Dialect – Words

John McCullagh May 11, 2006

The visiting American University academic professed an interest in semantics, and especially in the local variety of word usage. 

John McCullagh June 8, 2005

Dialect ‘W’ Wabbley                     (Wobbly) unsteady Wabbler                     ‘he tuk a wabbler’ he suffered a fit, a ‘turn’ Wad                             handful, i.e. of money, rags, straw etc. Waited on                     dying, ‘she’s being waited on, God spare her!’ Wag             […]

John McCullagh May 30, 2005

This is the penultimate in our long-running series of an alphabet of words peculiar to, or used in a specific meaning in South Armagh.  We have had few reactions, hostile or supportive, and few additions or corrections.  Please correct this! Dialect ‘U’ Unbeknownst   :     unknown to Unchancy       :       unlucky, ‘an unchancy one, that […]

John McCullagh May 29, 2005

Trig :    neat, ‘a trig wee farm’ Trinkle : trickle, ‘there’s a wee trinkle left in the river still’ Trinnel :    trundle; ‘trinnel it up to the cart for me, please’ Trollop :    an untidy person;  ‘don’t be walking out with that trollop!’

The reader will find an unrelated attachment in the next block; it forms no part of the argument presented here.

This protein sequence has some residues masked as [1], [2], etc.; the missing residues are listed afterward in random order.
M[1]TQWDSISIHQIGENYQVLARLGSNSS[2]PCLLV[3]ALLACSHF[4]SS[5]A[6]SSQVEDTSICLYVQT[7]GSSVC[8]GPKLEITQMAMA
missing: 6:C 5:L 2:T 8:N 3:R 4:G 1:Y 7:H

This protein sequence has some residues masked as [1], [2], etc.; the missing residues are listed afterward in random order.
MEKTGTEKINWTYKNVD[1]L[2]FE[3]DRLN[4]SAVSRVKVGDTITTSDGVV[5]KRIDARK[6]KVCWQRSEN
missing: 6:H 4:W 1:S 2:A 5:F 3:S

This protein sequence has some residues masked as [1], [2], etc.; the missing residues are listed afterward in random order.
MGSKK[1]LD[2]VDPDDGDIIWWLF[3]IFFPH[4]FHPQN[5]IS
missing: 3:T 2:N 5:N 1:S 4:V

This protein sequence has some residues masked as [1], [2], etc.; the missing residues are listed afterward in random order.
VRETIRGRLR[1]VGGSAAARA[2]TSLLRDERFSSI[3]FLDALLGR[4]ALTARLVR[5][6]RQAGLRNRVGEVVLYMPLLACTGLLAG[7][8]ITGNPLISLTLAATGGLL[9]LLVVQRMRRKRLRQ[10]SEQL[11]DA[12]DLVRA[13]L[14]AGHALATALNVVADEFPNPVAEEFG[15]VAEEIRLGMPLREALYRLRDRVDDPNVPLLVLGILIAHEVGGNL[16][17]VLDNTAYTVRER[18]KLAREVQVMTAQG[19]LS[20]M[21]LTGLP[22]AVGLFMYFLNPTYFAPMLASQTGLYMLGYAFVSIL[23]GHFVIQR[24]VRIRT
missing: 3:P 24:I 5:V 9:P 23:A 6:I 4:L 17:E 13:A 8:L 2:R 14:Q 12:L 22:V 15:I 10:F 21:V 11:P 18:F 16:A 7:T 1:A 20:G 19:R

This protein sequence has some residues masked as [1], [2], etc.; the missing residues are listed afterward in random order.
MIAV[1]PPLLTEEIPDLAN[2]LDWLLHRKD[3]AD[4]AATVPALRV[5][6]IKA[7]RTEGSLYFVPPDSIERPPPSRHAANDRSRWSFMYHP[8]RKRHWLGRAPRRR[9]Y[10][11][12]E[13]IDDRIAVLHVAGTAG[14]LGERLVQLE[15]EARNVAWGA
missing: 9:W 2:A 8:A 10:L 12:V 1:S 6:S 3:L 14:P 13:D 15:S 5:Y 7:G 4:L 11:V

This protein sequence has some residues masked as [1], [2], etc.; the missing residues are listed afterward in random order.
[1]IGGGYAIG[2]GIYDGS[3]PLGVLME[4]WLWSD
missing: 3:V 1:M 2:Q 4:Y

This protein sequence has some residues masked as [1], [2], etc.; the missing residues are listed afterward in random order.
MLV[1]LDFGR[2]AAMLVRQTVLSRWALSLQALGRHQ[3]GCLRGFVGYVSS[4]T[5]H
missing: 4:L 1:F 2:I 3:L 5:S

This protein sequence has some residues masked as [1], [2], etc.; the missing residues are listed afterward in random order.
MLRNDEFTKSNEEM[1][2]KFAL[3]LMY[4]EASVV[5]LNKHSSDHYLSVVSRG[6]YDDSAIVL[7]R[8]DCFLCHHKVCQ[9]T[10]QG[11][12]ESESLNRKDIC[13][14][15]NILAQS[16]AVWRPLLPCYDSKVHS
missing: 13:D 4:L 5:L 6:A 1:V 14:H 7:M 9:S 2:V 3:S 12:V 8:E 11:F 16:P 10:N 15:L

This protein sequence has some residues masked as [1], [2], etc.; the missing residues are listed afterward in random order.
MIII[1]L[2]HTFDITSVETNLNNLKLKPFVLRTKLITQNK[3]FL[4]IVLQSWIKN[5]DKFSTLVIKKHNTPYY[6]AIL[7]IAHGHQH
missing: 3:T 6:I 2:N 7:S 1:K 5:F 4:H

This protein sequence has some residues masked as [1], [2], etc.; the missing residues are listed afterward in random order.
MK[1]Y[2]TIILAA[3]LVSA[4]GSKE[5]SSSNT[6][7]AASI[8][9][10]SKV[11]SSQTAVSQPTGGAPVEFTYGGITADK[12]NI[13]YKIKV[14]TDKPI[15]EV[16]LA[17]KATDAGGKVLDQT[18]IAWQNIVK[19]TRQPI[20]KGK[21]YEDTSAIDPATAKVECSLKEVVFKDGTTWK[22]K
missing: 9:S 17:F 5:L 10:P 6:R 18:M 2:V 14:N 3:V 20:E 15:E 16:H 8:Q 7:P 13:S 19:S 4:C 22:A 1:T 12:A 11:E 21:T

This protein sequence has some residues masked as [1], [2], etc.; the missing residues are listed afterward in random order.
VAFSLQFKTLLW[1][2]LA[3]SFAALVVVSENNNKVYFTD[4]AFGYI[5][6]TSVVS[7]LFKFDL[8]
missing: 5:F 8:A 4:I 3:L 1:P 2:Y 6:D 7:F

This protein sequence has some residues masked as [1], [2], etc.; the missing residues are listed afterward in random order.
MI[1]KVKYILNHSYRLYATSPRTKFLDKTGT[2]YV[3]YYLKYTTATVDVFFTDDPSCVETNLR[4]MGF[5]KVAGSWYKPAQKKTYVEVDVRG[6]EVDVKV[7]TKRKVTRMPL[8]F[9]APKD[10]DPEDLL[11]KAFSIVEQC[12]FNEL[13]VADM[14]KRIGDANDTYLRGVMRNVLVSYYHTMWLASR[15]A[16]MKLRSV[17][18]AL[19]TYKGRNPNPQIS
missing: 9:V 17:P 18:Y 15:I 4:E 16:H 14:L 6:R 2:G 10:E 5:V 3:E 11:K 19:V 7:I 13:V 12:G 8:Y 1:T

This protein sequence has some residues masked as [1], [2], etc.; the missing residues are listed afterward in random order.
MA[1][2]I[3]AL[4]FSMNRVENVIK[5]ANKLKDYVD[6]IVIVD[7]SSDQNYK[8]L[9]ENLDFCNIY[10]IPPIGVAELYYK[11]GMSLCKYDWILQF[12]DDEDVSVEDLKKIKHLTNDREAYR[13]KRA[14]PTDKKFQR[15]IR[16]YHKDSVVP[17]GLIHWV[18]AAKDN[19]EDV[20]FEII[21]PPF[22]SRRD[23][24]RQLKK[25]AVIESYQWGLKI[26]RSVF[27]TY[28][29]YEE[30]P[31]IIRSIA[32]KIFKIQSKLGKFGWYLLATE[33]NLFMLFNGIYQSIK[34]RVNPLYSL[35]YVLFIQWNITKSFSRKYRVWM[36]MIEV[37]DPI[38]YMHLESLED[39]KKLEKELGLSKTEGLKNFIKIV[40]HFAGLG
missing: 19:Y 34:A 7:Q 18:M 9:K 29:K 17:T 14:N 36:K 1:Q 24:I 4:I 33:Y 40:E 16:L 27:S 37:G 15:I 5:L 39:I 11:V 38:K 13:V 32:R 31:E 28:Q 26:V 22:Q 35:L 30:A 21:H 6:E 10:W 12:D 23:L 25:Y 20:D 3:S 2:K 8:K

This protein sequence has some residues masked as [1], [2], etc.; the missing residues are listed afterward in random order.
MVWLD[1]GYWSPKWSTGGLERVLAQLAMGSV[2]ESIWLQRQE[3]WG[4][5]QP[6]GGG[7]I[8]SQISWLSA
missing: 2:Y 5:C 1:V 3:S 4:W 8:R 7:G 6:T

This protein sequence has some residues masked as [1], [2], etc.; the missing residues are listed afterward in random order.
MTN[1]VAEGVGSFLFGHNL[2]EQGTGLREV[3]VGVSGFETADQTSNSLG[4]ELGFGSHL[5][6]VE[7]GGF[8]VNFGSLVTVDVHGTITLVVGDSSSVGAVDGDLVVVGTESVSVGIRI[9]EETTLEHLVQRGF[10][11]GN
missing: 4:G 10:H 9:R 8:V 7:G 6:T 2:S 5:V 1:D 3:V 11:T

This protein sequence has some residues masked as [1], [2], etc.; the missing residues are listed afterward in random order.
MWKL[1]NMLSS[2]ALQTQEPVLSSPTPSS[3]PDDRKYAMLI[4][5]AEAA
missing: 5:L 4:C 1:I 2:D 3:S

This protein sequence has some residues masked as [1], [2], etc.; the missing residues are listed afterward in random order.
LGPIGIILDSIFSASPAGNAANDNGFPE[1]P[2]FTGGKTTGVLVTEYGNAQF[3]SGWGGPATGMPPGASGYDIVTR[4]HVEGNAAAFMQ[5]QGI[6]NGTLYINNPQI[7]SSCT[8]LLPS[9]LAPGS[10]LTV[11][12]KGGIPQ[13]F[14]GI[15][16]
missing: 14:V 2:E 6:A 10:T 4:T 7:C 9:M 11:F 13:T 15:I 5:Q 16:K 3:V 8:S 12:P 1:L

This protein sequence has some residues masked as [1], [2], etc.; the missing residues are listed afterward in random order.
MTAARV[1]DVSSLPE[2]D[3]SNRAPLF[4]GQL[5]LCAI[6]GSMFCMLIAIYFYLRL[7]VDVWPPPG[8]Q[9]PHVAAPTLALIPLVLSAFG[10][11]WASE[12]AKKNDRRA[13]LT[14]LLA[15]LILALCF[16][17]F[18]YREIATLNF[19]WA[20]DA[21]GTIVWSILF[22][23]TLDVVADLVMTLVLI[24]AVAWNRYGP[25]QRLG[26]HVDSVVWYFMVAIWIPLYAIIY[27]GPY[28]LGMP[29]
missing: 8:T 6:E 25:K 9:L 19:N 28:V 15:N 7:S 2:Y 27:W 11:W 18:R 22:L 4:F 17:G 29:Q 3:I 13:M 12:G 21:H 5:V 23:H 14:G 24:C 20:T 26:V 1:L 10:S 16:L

John McCullagh May 5, 2005

Thrush:  infection of the throat Tick:     credit, ‘most of our goods are got on tick’ Tied:     outraged, ‘fit to be tied’            helpless, ‘we laughed that much we were fit to be tied’            confused, ‘you’ve got me tied up in a knot’

John McCullagh March 27, 2005

Dialect ‘S’ 6 of 7 Staff :  stick Stagger : attempt, ‘he staggered it anyhow’ Start : ‘you gave me a start’, scared me; commence, ‘start the game’  

John McCullagh March 27, 2005

Dialect ‘S’ 5 of 7 Snig   :          cut or slash; remove burning end of cigarette with the intention of re-lighting it later Snigger :       laugh Soople  :       active  

John McCullagh February 17, 2005

Dialect ‘T’ 2   Tell              count, ‘I could never tell twice two’   Teem           downpour, ‘It’s not raining, it’s teeming’

John McCullagh February 14, 2005

  Tack            taint, ‘the butter has a tack’                    clothes or money, ‘he’s without a tack’